I will not start “splitting hairs” about stems, trunks, etc. because I just have a feeling it is more about the foundation (roots) and what is growing above (branch).  Jesus in John 15 and Paul in Romans 11 also lean into this way of looking at a plant.

In John 15 Jesus calls Himself the vine and we are the branches – we have to be connected to Him.  Romans 11 has us as branches being grafted into “the olive tree” so we can grow.

Branches are for reproduction; the fruit will form on them.  So, if we look at Jesus as the Branch – He was to produce fruit.  If we consider ourselves as the branch, it is our duty to produce fruit!

Both 

Revelations 22:16 puts Jesus in two positions – The Root and the Branch.  The symbolism and its examples in this thought could go on for a while.  (You may have the privilege.)  If I focus on just plants I will give you this – Jesus is the alpha and omega, the beginning (roots) and the end (branch).  

Fruit Wheat or oak trees, a plant is about producing fruit (or seed).  Good fruit, bad fruit, or not producing fruit there are many parables about fruit in the Gospels.  We always tend to think of the fruit of the Spirit, but in context with my Kingdom series is Matthew 21:43 – the kingdom of God can be taken from you and given to people who will produce ITS fruit.

Study of the Kingdom – The Baptist in Matthew 11

In this “Study of the Kingdom” we will focus on Matthew 11: 11 to 15 (NIV).  But first, let’s fill in the time-lapse since the last post.  Jesus went through all the towns and villages preaching the good news of the kingdom.  He told the Disciples to pray about workers going into the fields and then He sends them out.  They are sent with authority and a solid block of instruction/teaching (Matthew 10: 5 – 42).  Verse one in chapter 11 leads me to think He went teaching on His own.  Jesus then has a visit from John’s disciples, again.  Steven Furtick, pointed out recently that John’s disciples did not hear verse 7 to 30 as they were leaving.  As I have said before, we tend to break things up for our convenience, but I feel it is important to remember that all of this has a “John” focus! 

Verse 11

Jesus is not shy in his accolades of John.  In doing this series I have come to believe that Christianity may be guilty of downplaying John’s importance and the shadows that he fulfilled and the pattern he shows for the future and the end times.  The part of the verse that grabs my attention is “who is least in the kingdom of heaven” and who was Jesus talking about?  Normally, you think that is referring to future Christians that maybe did not do as much as they should have.   The word “least” makes me think of a servant, so in this phrase, Jesus could be talking about Himself.  He considered Himself the servant of all.

Verse 12

I felt I needed to use the parallel function on Bible Gateway with this verse, I was very surprised at the wide interpretations of this verse!  The King James uses words like violence, violent men, suffereth, and force.  Pull this out of the context of John’s situation and add in a little fire and brimstone this will get you a slanted view of the Christian life.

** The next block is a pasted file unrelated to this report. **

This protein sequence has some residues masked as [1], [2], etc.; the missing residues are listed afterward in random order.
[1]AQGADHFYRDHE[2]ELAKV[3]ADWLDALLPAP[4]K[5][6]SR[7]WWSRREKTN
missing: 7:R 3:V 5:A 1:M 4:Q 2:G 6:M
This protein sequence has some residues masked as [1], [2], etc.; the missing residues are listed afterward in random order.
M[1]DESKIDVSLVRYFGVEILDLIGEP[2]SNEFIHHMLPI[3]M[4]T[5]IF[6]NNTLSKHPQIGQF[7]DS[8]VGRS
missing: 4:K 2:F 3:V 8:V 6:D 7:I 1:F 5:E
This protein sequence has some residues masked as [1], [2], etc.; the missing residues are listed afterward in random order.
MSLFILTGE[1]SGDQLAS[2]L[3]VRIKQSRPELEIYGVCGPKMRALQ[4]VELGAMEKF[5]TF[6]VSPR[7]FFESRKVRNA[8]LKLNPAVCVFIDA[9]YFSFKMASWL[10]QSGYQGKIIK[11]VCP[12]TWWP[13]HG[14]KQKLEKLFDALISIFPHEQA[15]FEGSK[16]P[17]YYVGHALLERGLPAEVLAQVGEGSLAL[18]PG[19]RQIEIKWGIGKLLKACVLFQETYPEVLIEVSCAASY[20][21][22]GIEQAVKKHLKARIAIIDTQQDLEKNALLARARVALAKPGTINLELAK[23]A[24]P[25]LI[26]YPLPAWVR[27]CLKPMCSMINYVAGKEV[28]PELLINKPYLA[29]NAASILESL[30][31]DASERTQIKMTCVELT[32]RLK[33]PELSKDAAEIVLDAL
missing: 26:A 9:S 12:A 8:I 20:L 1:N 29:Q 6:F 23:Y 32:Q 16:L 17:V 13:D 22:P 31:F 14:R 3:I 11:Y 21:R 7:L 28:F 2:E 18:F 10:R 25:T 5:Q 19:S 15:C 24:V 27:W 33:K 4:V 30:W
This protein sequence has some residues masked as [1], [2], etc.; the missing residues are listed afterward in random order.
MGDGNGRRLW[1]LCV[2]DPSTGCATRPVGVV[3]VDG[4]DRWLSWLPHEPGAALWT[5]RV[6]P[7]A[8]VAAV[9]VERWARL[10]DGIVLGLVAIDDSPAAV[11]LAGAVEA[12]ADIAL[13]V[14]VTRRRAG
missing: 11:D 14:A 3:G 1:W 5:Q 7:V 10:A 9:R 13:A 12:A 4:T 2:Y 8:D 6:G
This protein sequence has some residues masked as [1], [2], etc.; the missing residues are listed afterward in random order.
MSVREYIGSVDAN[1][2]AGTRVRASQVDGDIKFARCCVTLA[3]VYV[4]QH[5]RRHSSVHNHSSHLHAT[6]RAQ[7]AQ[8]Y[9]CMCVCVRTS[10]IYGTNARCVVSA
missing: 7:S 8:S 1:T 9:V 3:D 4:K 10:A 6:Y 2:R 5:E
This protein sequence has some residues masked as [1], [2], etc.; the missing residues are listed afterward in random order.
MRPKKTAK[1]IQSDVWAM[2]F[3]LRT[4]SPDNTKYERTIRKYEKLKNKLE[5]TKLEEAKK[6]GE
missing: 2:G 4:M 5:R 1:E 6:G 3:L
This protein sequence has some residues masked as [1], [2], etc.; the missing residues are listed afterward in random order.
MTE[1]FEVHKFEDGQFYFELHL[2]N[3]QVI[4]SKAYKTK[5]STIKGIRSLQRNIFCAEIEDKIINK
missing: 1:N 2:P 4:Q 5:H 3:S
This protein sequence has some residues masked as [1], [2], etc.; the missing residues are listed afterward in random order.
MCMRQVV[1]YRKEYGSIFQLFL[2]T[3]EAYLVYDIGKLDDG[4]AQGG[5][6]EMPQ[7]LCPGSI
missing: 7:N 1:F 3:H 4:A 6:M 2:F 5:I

As I continue, we need to focus back on John the Baptist.  The next two ways of viewing this verse are wrapped up with him. 1) Herod and his soldiers are violent men and they are trying to stop the Gospel by taking people (John) away by force.  (This seems to be the current thought in the latest NIV.  My 1990 version more or less reflects the KJV.)  2)  That people are turning to the Gospel with a forceful change of life and attitude.  Several paraphrases pick up on the meanings of biazo (violence) and harpazo (force) in determining their verbiage.  In reflecting on the mission of John and grace, I want to think #2 is a better idea.  Luke 16:16 is a companion verse and it holds this idea.  The Disciples were out on their first mission trip and that adds strength to the second idea.  Since Jesus is speaking in current terms, it is just as easily #1.  Either view works, so choose one or both, but keep it in the context of John, his mission, and that fact he is in prison.  

Verse 13

“For all the Prophets and the Law prophesied until John.” (NIV) This verse/idea has changed my thinking on John and just how important he is in God’s timeline.  Wherever you want to stop the “prophesying”, his birth, the start of his ministry, his imprisonment, or his future death that is in just a few months or years from when Jesus is speaking.  Jesus’ preaching, teaching, and training His disciples did take an upward turn with John’s death.

Paul’s letter to the Romans (5:14 and 20+21 and 10:4) puts this into perspective.  Death reigned from Adam to Moses, the Law was added – Moses to John, and grace picked up with Jesus who ended the rule of the Law and ushered in righteousness (if you believe).  If you add in John to Jesus (Matthew 11:11) there is the forceful joining to the Kingdom. 

Verse 14+15    

Since this is Jesus speaking about John, it is worthy to take note.  It must have been a jolt to his audience and is as close as He comes in the Gospels to say who He was and His mission.  This does raise the question for me – If John prepared for Jesus, did Elijah prepare for Elisha?